On Monday, Black Lightning came to the end of its four-season run on the CW, signing off with a passing of the torch.
When series finale “The Book of Resurrection: Chapter Two: Closure” opens, it looks like our hero Black Lightning (Cress Williams)—aka Jefferson Pierce—might soon be shuffling off this mortal coil. Tobias Whale (Marvin “Krondon” Jones III) has the superhero right where he wants him—namely, in a coffin buried underground.
Fear not, though. In the end, Black Lightning is able to escape by harnessing his powers in a way he’s never been able to before. Tobias, meanwhile, ends up dead, after he’s thrown out his office window, impaled and electrocuted by Black Lightning.
With his epic battle for the future of Freeland over, Pierce finds himself in a festive mood, celebrating with his right-hand man Gambi (James Remar), his ex-wife Lynn (Christine Adams), his daughter Anissa (Nafessa Williams), JJ (Laura Kariuki) and Anissa’s meta-human wife Grace (Chantal Thuy).
While Lynn had resented Gambi in the past for encouraging her ex-husband’s crime-fighting, the pair end up reconciling—and subsequently, Jefferson makes a couple of major announcements. First of all, he and Lynn are getting remarried, and second, he and Gambi are retiring, leaving Lightning, Thunder, Grace and TC to continue the fight for Freeland.
In a separate storyline, we see Painkiller (Jordan Calloway) decide to ensure the safety of Jefferson and his family by making sure he forgets all about them. Presumably, this thread was intended to set up the CW’s DC spinoff Painkiller. But the network announced today it was not proceeding with the offshoot, which had been introduced as a backdoor pilot in Episode 407 of Black Lightning.
As recently as the end of last week, Black Lightning’s creator Salim Akil seemed optimistic that Painkiller would go to series. Fortunately though, he has a number of other projects to turn to at the moment, in various stages of development.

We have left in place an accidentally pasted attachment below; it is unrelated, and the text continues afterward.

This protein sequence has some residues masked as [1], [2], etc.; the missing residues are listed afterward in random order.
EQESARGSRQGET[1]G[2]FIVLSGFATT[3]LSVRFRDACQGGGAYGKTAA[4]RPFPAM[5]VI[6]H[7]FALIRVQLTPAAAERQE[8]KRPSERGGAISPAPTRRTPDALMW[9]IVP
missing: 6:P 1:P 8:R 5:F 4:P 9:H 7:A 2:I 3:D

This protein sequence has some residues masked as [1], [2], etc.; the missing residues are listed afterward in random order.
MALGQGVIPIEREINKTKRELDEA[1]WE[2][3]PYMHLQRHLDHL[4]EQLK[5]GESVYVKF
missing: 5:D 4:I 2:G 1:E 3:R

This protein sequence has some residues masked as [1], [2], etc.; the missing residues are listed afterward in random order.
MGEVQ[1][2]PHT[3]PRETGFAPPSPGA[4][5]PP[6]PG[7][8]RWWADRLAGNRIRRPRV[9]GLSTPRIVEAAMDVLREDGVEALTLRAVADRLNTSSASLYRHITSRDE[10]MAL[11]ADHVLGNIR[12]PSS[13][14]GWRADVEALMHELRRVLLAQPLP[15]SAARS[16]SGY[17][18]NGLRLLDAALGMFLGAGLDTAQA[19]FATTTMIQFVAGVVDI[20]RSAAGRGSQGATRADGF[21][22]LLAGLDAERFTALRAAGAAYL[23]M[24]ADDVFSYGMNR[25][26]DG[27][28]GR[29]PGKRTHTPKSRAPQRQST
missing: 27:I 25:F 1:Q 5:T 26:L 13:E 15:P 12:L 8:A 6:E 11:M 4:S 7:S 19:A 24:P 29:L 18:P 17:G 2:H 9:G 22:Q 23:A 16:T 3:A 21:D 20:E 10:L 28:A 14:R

Below, he touches on the factors that shaped Black Lightning’s finale, including the Covid-19 pandemic. Although he told Deadline that the series is not being shopped elsewhere, he did detail where he would have taken Black Lightning had it continued, other potential spinoffs that would be of interest to him (he mentions exploring a Black Joker) and the projects he’s working on next.
DEADLINE: How did you arrive at your ending for Black Lightning?
SALIM AKIL: It was a combination of events, I think. With Covid and the rules and regulations around that, we had written about 11 scripts, and then had to go back and rewrite them for several reasons. So, we found ourselves in a beautiful creative space, and we actually found the ending. We had one ending set up, but we had to find another one. But I’m pretty pleased with the ending that we have.
DEADLINE: Did the pandemic inform the decision to end the show at Season 4? Or did it simply shape the way you told stories this season?
AKIL: No, I think it was [already] going to end at Season 4. But of course, actor availability, stunt availability—it was always in flux because of Covid.
DEADLINE: You mentioned weighing multiple endings for the show. Could you elaborate on the differences between them?
AKIL: Well, it would be a different seasonal arc without Covid, and of course we had a cast member [China Anne McClain] exit, so it would have been a different, more family-oriented arc. We wanted to deal with trauma in the Black community, and how people deal with trauma in certain communities. I think we still managed to do that, but we had to sort of readjust the approach, and it’s a very subtle thing. But subtle things in writing and television series sometimes can be like an earthquake.
DEADLINE: Had you mapped out more story for Black Lightning? Tell us about what the show might have explored, had it continued.